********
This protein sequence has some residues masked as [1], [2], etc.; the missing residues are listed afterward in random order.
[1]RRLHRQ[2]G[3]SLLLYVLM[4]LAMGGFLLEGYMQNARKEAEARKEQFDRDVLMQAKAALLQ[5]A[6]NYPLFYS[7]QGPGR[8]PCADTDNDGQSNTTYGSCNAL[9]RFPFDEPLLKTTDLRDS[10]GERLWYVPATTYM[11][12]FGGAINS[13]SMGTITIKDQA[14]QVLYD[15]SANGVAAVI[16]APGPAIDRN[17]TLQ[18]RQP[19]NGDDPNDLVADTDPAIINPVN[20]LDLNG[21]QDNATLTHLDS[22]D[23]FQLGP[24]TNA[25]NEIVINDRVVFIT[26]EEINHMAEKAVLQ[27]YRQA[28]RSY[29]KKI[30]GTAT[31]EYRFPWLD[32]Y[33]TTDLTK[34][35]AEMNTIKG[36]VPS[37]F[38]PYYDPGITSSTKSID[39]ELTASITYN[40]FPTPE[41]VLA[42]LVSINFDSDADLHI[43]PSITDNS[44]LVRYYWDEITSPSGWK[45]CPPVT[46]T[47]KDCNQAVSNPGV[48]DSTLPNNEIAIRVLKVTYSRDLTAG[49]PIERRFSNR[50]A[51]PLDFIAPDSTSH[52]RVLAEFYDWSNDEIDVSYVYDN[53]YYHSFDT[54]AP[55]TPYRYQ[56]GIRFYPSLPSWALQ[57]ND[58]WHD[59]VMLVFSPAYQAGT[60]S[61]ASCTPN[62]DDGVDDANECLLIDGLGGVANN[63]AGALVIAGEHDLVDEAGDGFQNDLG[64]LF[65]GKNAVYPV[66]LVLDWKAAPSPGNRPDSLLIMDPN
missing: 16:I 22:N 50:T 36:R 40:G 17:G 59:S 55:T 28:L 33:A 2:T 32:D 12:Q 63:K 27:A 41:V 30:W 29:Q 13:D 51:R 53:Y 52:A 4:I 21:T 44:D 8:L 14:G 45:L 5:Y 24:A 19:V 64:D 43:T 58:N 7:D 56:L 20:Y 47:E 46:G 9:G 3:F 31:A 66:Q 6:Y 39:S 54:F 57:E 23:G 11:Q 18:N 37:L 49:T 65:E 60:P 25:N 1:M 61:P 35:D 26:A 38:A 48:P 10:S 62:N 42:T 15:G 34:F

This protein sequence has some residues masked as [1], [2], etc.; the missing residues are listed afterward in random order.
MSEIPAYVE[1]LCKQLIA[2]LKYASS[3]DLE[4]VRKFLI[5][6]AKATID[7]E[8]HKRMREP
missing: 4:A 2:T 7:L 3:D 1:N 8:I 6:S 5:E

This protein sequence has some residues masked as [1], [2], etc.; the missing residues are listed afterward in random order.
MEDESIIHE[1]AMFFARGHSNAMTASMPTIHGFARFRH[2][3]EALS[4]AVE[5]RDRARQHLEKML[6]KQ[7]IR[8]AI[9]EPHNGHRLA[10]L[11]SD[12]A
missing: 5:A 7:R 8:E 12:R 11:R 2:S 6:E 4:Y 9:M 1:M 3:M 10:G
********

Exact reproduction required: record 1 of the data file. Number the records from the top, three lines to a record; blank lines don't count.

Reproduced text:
This protein sequence has some residues masked as [1], [2], etc.; the missing residues are listed afterward in random order.
[1]RRLHRQ[2]G[3]SLLLYVLM[4]LAMGGFLLEGYMQNARKEAEARKEQFDRDVLMQAKAALLQ[5]A[6]NYPLFYS[7]QGPGR[8]PCADTDNDGQSNTTYGSCNAL[9]RFPFDEPLLKTTDLRDS[10]GERLWYVPATTYM[11][12]FGGAINS[13]SMGTITIKDQA[14]QVLYD[15]SANGVAAVI[16]APGPAIDRN[17]TLQ[18]RQP[19]NGDDPNDLVADTDPAIINPVN[20]LDLNG[21]QDNATLTHLDS[22]D[23]FQLGP[24]TNA[25]NEIVINDRVVFIT[26]EEINHMAEKAVLQ[27]YRQA[28]RSY[29]KKI[30]GTAT[31]EYRFPWLD[32]Y[33]TTDLTK[34][35]AEMNTIKG[36]VPS[37]F[38]PYYDPGITSSTKSID[39]ELTASITYN[40]FPTPE[41]VLA[42]LVSINFDSDADLHI[43]PSITDNS[44]LVRYYWDEITSPSGWK[45]CPPVT[46]T[47]KDCNQAVSNPGV[48]DSTLPNNEIAIRVLKVTYSRDLTAG[49]PIERRFSNR[50]A[51]PLDFIAPDSTSH[52]RVLAEFYDWSNDEIDVSYVYDN[53]YYHSFDT[54]AP[55]TPYRYQ[56]GIRFYPSLPSWALQ[57]ND[58]WHD[59]VMLVFSPAYQAGT[60]S[61]ASCTPN[62]DDGVDDANECLLIDGLGGVANN[63]AGALVIAGEHDLVDEAGDGFQNDLG[64]LF[65]GKNAVYPV[66]LVLDWKAAPSPGNRPDSLLIMDPN
missing: 16:I 22:N 50:T 36:R 40:G 17:G 59:S 55:T 28:L 33:A 2:T 32:D 12:Q 63:K 27:A 41:V 30:W 29:Q 13:D 51:R 53:Y 52:A 4:I 21:T 44:D 8:L 14:G 45:L 5:Y 24:A 19:V 64:D 43:T 58:N 7:D 56:L 20:Y 47:E 46:G 9:G 3:F 31:A 66:Q 6:Y 39:S 54:F 57:E 23:G 11:Q 18:N 37:L 49:T 65:E 60:P 25:N 1:M 61:P 35:D 26:A 38:A 48:P 10:S 62:N 42:T 15:G 34:F